The pitter patter of 40 tiny toes

Multiple pregnancies run in the family for both El Shima Kamel Deen and her husband, Mubarak El Busher Abdullah, which may explain the arrival of their quadruplets this week.

Mubarak El Busher Abdullah and his wife El Shima Kamel Deen with their newborn quadruplets at the Corniche Hospital in Abu Dhabi. Silvia Razgova / The National
Powered by automated translation

Wrapped in fluffy blankets, two-day-old babies Fatima, Zayed, Khalifa and Saif are the first - and most probably last - quadruplets to be born in Abu Dhabi this year.

Conceived naturally, the four tots were delivered by Caesarean section at the Corniche Hospital to Sudanese parents El Shima Kamel Deen, 26, and her 35-year-old husband, Mubarak El Busher Abdullah.

The couple, who also have a three-year-old son called Mohammed, travelled to the capital from their home in Khartoum for the birth.

Discovering their family was going to increase in size was a happy surprise, although Dr Deen revealed multiple pregnancies run in both sides of the family.

The anaesthetist, who named her four new additions after the UAE's royal family, including the country's late founder, Sheikh Zayed, said: "My grandmother had three sets of twins. My grandad had twins, and [Mubarak's] eldest brother has twins. We have a rich history." Dr Mariam Al Mazrouei, deputy chief financial officer at the hospital, also said the family's hospital expenses were paid by the office of the Crown Prince of Abu Dhabi.

The non-identical quadruplets were delivered without complication, said Dr Gowri Ramanathan, a foetal medicine specialist and consultant obstetric gynaecologist at Corniche Hospital. "It was a beautiful delivery. Surgery did not take long and I think from skin to skin [the initial physical contact between mother and child] it was between half an hour and 45 minutes."

Fatima, who came in weighing 2.19lbs, was the first to be born at 10.19am last Monday. As with a normal Caesarean, the babies were delivered in rapid succession, said Dr Ramanathan.

"When we do a C-section, getting the baby out is quite quick. It took four minutes [for Fatima] and then they came out literally one after the other."

The remaining babies, all boys, were delivered within three minutes of each other, weighing 1.92lbs, 2.27lbs, and 2.38lbs.

Although a pregnancy such as this puts the mother at risk of heavy bleeding, everything was kept under control.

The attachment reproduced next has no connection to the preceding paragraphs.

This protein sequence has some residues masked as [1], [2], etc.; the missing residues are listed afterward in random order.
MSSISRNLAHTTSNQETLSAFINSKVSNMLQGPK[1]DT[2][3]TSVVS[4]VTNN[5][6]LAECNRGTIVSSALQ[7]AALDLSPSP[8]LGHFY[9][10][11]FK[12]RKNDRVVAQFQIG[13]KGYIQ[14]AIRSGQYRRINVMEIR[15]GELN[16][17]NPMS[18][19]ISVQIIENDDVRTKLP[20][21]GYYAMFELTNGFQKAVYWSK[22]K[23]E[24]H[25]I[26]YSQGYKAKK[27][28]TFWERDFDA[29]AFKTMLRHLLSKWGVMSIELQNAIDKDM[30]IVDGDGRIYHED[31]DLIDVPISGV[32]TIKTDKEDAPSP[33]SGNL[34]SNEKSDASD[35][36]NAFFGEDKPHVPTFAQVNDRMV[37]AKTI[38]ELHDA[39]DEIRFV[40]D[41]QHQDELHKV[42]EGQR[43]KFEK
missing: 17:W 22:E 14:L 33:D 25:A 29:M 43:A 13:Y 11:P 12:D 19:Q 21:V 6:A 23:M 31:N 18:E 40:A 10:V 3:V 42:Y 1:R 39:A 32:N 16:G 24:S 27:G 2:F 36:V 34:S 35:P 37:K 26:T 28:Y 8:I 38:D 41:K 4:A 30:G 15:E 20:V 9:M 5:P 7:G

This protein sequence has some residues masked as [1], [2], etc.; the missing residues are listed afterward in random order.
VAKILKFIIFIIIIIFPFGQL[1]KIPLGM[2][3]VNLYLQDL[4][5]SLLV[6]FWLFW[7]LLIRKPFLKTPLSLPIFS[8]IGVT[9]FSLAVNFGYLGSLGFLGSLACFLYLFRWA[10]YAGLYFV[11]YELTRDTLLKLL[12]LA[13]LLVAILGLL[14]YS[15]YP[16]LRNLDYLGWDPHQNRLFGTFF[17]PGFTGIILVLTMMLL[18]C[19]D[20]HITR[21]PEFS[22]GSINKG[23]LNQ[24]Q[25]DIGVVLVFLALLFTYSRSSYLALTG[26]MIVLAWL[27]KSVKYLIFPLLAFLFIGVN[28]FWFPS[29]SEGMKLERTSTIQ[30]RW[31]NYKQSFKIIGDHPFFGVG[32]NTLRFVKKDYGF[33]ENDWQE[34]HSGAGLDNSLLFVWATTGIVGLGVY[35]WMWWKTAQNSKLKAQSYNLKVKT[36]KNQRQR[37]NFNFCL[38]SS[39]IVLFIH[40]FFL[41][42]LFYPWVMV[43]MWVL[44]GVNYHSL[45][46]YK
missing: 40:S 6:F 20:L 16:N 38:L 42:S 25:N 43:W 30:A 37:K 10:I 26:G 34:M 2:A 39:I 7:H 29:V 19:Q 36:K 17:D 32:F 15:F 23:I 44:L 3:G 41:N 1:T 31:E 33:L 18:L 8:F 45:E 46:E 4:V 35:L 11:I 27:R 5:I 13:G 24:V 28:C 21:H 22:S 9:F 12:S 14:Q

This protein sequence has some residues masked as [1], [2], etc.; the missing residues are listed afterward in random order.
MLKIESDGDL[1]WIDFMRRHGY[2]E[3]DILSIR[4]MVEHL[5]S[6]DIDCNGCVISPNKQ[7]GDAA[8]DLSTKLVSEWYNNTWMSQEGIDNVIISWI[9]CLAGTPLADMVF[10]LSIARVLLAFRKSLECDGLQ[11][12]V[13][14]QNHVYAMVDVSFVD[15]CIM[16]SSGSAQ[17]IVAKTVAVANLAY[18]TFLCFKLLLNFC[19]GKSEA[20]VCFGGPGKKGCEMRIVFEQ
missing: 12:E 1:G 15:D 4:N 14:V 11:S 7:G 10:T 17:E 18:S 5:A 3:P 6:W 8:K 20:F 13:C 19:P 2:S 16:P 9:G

While the atmosphere was initially tense, the delivery was fine, said Sreela Anil, an obstetric nurse. "She [the mother] was quite normal and excited," said the nurse.

Unassisted pregnancies involving such a large number of babies are extremely uncommon, said Dr Ramanathan.

The odds of having four babies naturally at once is between 1 in 570,000 and 700,000 births.

"Spontaneous quadruplet pregnancies are very, very rare in these days of IVF [in-vitro fertilisation] and infertility techniques. About 90 per cent arise from assisted conception."

This was the first quadruplet birth in the hospital since November 2010, which was an assisted pregnancy. The hospital has a history of successfully delivering multiple births, although the vast majority have been twins. Last October, an Egyptian woman gave birth to the city's first sextuplets. The children, who were premature, were kept in the neonatal intensive care unit for several months.

Complicated pregnancies can often lead to babies being delivered before full term, said Dr Ramanathan, who added that a woman with triplets had been brought in yesterday.

"[The] term for twins is 36 weeks, for triplets it's 34 weeks, and for quadruplets it is 32. For quadruplets, if we get to 32 weeks we are very happy."

Babies born before the 37th week of pregnancy are premature, but the babies delivered on Monday have very good weights, she added.

Dr Deen first visited the hospital when she was at 30 weeks gestation, said Dr Ramanathan. Although there were no complications, the number of babies meant there was no other option than to deliver by Caesarean. The couple's first child was also delivered by this method.

Multiple pregnancies put a mother at high-risk, so a natural birth is not considered, said the doctor. "Absolutely not. With twin pregnancies you can deliver normally provided the first twin is in the right position, but the difficulties are not whether they can come out or not, but how we monitor more than two babies."

Malpresentation in the womb such as the baby being in breach -which is when the feet are closest to the birth canal - means that no more than two babies can be delivered naturally at one given time.

Although the couple are still coming to terms with their newborns, who will remain in the hospital for at least one more week, they have not ruled out increasing their brood, said Mr Abdullah.

"It is too much to ask of me if four is enough?" he said. "I want more. This is no problem."

"You want more babies?" said Dr Deen. "If he wants more, he has to help me."